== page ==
Miliband denounces McCluskey over "reprehensible" attack on Blairites

The Labour leader moves swiftly to condemn the Unite general secretary over his comments to the New Statesman.

Len McCluskey's fierce attack on the "Blairites" in the shadow cabinet in my interview with him for the NS has been met with a no less fierce response from Ed Miliband. In his most significant criticism of the Unite general secretary since becoming leader, Miliband has denounced McCluskey's remarks as "reprehensible" and "disloyal". A spokesperson for the Labour leader said:

Len McCluskey does not speak for the Labour Party. This attempt to divide the Labour Party is reprehensible. It is the kind of politics that lost Labour many elections in the 1980s. It won’t work, it is wrong, it is disloyal to the party he claims to represent.

McCluskey, whose union helped secure the Labour leadership for Miliband in 2010, told me that Miliband would be "defeated" and "cast into the dustbin of history" if he was "seduced" by "the Jim Murphys and the Douglas Alexanders". Of Liam Byrne, the shadow and work pensions secretary, he said: "Liam Byrne certainly doesn’t reflect the views of my members and of our union’s policy, I think some of the terminology that he uses is regrettable and I think it will damage Labour. Ed’s got to figure out what his team will be."

One of the three shadow cabinet ministers singled out for criticism by McCluskey - Jim Murphy - has now responded on Twitter. "It's disappointing in advance of important local elections that Len McCluskey turns his fire on Labour," he said.

Miliband's decision to distance himself so swiftly and explicitly from the Unite head will come as a relief to those in the party who feel that he has often been too tolerant of McCluskey's regular attacks on the party's Blairite wing and the Progress group in particular. But Unite's status as Labour's largest donor (it was responsible for 28 per cent of donations to the party last year and has given £8.4m to Labour since Miliband became leader) means he won't be able to dismiss McCluskey as easily as many would like.

The politics of the intervention, though, could yet work to his advantage. By rejecting Blair one week (another NS exclusive) and McCluskey the next, he has positioned himself as the reasonable moderate, holding the centre between the New Labour diehards and the union militants.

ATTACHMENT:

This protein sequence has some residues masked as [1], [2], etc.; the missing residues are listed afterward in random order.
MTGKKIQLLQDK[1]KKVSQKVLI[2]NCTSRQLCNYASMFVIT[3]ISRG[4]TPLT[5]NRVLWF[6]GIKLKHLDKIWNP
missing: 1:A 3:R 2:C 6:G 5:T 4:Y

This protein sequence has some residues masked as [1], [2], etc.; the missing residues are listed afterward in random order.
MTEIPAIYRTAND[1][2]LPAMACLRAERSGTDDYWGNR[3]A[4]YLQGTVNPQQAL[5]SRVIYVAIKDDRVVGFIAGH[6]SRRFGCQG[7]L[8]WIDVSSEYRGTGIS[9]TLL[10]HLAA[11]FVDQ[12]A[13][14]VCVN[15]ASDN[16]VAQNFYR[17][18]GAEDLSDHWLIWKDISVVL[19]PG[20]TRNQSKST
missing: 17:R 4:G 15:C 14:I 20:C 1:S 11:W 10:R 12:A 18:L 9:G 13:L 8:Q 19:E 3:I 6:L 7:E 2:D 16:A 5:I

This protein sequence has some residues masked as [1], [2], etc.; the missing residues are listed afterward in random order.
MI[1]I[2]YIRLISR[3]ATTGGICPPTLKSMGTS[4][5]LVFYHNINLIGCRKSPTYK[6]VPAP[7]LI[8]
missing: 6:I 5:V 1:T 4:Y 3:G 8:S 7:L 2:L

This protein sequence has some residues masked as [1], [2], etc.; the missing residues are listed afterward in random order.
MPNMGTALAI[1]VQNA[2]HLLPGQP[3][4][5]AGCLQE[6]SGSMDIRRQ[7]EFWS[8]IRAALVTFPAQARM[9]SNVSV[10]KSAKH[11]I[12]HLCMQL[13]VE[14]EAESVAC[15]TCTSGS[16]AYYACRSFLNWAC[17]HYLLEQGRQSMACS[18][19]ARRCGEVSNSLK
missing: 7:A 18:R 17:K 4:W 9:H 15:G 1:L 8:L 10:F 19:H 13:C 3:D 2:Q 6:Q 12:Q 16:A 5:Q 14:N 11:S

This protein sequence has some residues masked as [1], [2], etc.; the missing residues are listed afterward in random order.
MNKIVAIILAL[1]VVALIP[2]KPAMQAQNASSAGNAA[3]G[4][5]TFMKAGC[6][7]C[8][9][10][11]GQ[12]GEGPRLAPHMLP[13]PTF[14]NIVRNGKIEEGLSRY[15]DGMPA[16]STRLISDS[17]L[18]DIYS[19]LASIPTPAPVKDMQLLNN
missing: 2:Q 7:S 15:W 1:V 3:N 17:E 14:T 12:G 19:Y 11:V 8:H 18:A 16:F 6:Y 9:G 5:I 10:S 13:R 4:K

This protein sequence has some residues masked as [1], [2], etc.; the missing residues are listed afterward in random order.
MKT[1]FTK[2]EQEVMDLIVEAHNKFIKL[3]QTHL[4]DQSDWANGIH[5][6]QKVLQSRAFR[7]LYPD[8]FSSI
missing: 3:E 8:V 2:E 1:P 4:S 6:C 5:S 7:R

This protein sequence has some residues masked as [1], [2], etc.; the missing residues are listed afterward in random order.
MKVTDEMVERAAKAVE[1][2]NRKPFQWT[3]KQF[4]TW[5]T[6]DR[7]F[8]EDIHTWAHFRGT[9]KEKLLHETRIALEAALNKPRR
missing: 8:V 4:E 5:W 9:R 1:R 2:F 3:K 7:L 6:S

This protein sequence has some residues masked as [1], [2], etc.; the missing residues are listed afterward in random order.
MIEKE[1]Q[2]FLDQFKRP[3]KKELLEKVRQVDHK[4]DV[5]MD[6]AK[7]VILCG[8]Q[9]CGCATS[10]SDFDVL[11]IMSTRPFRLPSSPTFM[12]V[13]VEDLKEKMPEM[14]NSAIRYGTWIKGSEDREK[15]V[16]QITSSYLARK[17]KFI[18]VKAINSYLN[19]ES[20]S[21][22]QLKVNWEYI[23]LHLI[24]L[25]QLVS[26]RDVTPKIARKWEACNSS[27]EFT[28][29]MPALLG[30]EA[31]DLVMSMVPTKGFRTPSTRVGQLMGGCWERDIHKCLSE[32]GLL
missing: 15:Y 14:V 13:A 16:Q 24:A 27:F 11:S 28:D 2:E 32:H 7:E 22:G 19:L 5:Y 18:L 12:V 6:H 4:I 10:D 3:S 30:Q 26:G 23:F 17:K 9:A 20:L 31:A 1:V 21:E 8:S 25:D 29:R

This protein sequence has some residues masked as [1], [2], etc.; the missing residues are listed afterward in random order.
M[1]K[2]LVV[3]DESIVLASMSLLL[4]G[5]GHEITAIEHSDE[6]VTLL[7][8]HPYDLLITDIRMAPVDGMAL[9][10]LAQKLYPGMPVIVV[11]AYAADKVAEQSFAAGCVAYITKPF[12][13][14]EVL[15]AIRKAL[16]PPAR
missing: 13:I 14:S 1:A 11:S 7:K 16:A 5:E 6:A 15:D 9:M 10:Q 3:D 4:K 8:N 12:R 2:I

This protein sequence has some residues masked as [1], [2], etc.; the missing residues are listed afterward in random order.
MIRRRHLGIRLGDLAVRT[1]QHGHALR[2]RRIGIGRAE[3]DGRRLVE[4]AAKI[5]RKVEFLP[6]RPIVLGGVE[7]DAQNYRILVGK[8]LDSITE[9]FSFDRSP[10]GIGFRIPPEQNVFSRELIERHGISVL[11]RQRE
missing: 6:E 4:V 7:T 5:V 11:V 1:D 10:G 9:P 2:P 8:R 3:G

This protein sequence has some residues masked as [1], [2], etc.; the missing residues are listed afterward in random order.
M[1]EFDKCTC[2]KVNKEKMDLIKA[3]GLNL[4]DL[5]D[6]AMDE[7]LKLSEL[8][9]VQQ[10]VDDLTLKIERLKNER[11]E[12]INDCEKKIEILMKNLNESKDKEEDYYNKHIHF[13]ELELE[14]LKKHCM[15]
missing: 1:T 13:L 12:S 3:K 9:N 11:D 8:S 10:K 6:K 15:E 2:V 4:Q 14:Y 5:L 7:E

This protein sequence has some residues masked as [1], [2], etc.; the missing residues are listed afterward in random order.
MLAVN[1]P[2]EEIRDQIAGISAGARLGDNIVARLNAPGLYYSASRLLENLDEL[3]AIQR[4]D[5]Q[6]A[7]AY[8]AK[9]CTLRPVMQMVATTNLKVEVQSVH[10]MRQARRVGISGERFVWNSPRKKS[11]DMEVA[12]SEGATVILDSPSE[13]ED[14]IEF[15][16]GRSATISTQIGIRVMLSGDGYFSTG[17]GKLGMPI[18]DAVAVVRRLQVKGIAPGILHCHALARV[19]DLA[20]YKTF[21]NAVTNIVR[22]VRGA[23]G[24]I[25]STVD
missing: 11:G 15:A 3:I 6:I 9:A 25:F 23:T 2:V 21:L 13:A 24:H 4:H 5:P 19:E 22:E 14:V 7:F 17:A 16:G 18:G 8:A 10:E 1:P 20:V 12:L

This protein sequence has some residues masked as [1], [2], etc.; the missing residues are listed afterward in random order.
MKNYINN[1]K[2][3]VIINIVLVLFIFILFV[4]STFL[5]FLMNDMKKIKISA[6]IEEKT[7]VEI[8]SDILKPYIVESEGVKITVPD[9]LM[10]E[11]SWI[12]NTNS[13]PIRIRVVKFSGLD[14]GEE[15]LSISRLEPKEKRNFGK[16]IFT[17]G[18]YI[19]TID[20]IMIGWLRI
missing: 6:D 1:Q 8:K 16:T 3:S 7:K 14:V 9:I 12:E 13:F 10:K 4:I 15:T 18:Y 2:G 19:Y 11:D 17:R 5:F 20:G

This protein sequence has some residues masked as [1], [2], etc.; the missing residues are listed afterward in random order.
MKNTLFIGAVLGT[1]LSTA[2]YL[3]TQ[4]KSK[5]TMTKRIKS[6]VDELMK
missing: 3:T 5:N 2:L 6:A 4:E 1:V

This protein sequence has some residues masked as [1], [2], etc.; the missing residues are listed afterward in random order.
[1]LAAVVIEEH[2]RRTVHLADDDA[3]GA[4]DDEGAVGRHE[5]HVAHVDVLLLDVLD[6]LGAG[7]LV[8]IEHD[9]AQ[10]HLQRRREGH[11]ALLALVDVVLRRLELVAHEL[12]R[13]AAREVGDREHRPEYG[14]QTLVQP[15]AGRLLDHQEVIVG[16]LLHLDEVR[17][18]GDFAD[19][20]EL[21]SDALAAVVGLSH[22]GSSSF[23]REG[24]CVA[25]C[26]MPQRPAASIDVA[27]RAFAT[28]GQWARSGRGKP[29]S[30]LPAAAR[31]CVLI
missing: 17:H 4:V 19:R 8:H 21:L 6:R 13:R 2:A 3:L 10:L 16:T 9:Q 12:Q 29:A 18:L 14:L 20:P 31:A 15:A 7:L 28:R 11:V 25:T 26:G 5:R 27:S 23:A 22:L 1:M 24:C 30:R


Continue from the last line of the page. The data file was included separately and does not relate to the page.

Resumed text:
Ed Miliband addresses delegates at the annual CBI conference in central London, on November 19, 2012. Photograph: Getty Images.

George Eaton is political editor of the New Statesman.

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Quiz: Can you identify fake news?

The furore around "fake" news shows no sign of abating. Can you spot what's real and what's not?

Hillary Clinton has spoken out today to warn about the fake news epidemic sweeping the world. Clinton went as far as to say that "lives are at risk" from fake news, the day after Pope Francis compared reading fake news to eating poop. (Side note: with real news like that, who needs the fake stuff?)

The sweeping distrust in fake news has caused some confusion, however, as many are unsure about how to actually tell the reals and the fakes apart. Short from seeing whether the logo will scratch off and asking the man from the market where he got it from, how can you really identify fake news? Take our test to see whether you have all the answers.

 

 

In all seriousness, many claim that identifying fake news is a simple matter of checking the source and disbelieving anything "too good to be true". Unfortunately, however, fake news outlets post real stories too, and real news outlets often slip up and publish the fakes. Use fact-checking websites like Snopes to really get to the bottom of a story, and always do a quick Google before you share anything. 

Amelia Tait is a technology and digital culture writer at the New Statesman.